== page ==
7 Hidden Blessings of Homeschooling
Isn’t it nice when things come out in sevens? I wrote this list as part of a self-actualization exercise and was pleased with how it came out, so I thought I’d share it.
Family Unity and Love
I often talk about how families need to be units. Being on the same team give you all a sense of enormous wellbeing and security.
Homeschooling is one of the most efficient ways of fostering that unity.
You find out how your kids learn, the quirks of their interests, the signs of their joys and unhappiness.
In turn, they see you as a more rounded human being, as you share your wisdom as well as your nurturing.
All of this is enveloped in love. It would be anyway, of course, but now I have so much more time to show it!
Freedom in Teaching
I know many teachers who love their jobs, but they all have one identical complaint (apart from budget cuts!): they have to stick to a rigid curriculum… a.k.a. teaching to the test. As a result, there’s no wiggle room to explore new avenues that could result in a more engaged learning environment.
With homeschooling, I can explore tangents joyfully and fearlessly.
“Hey, you’re right, that king does sound extremely interesting – let’s spend an hour learning about him and drawing a family tree. We’ll get back to the blends and digraphs later.”
In this way, I’ve been able to nurture my kids’ own interests and talents, rather than expecting them to conform to a pre-determined list.
Don’t get me wrong, I still get them to learn subjects they don’t like… but I always have a good reason, not just “because the curriculum says so”.
This is so important for someone seeking self-realization. Becoming a teacher has opened a whole new skill set for me:
- Maintaining positivity
- Explaining with clarity
- Learning how to effectively encourage
- Being generous with praise
- Constructive criticism – i.e. “Hey, let’s try this,” instead of “No, that’s wrong.”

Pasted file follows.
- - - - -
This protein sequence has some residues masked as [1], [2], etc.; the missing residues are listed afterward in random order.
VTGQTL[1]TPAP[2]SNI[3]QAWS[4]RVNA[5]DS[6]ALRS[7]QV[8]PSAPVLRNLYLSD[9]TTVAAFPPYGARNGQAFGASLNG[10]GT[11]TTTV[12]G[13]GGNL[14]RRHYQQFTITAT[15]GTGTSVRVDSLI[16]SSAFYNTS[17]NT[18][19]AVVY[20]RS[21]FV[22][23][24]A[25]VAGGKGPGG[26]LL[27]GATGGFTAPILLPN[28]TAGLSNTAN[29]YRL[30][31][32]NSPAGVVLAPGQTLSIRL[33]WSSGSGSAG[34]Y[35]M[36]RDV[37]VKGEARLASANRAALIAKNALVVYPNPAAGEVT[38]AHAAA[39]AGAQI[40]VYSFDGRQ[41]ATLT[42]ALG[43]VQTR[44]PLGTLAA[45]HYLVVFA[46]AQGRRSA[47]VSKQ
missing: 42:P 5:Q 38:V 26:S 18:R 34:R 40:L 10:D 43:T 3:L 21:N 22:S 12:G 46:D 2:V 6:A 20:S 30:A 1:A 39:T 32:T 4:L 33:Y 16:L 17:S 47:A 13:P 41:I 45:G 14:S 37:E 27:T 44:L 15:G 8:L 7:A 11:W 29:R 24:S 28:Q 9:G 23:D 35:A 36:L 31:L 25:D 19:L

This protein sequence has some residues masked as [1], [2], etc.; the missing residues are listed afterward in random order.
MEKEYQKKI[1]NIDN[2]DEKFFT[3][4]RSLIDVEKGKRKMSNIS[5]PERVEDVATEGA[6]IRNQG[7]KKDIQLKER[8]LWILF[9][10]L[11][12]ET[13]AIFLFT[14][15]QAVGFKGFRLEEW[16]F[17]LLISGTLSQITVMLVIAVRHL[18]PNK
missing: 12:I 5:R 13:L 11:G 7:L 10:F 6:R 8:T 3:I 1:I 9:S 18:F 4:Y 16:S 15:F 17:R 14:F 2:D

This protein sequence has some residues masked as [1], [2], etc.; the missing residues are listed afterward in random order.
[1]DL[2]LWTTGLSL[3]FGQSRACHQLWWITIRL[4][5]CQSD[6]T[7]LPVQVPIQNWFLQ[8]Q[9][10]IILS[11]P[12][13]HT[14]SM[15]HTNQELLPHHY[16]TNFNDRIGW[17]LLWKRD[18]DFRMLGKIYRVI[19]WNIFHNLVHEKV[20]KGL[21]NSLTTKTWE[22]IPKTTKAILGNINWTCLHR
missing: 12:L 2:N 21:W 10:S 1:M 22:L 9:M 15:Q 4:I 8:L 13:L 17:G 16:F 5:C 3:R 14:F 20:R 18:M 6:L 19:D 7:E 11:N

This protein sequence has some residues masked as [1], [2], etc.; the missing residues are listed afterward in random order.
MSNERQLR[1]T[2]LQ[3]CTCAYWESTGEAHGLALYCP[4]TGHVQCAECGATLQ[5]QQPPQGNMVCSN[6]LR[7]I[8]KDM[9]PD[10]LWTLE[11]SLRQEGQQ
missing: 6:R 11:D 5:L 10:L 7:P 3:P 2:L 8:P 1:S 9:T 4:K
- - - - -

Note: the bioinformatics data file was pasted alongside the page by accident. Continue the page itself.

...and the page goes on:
Being faced with this new list of skills has highlighted some unforeseen strengths and weaknesses. By reviewing my own progress as well as my kids’, I’m ensuring the best experience for all of us.
I’m learning how to harness discipline, which is solid, rather than motivation, which is often fleeting.
My organizational skills have gone through the roof. They had to, or we’d be swimming in schoolwork and unable to find the right colored pencils. The time constraints also mean I must get creative with errands and chores.
I’ve also become better at squeezing the most out of every minute without creating an atmosphere of pressure. Productivity: easier said than done!
Memory Collecting: Legacy Building
These two go hand-in-hand.
I’m collecting armfuls of bright, meaningful memories with my children every day. Because of this, I’m helping them grow into adults who will continue a legacy of happiness and excellence.
Expanding My Comfort Zone
I was scared about homeschooling. I think I’d have been mad not to be!
It’s a huge responsibility to take control of your children’s education and growth; especially when society has always told you that it’s “not your job”. But in my opinion, if it’s not ultimately the parent’s job to ensure their child receives an adequate education, then whose job is it?
But jumping in feet first has made me more comfortable and confident in my role as their teacher.
This was an unexpected bonus. As I served my family in new ways, I started to notice the presence of God guiding me in this new path.
He had entrusted me with this huge task: building a foundation for my family, upon which they will build their own endeavors. In this way, they can fulfill His purpose for them with confidence and stability.
Even if you are not religious, I urge you to think of this experience in terms of a higher power of some sort. By realizing your place in the universe, you gain perspective on the gravity of your actions.
The Wrap Up
As you’ve probably gathered, I think homeschooling is great. It’s not a traditional path to becoming the best version of yourself, but I truly believe that it’s sped my own journey along. I don’t know if we’ll stay on this journey and choose to homeschool our 3 youngest kids throughout their entire grade school education, only time will tell. But as of right now, today, I have grown as a person through new skills, self-reflection and the sheer joy of watching my kids flourish under my care.
Even if you decide that homeschooling is not for you at this point, I hope you will be able to find value in my experience. Make the most of every hour you spend with your children and learn to guide each other towards wisdom.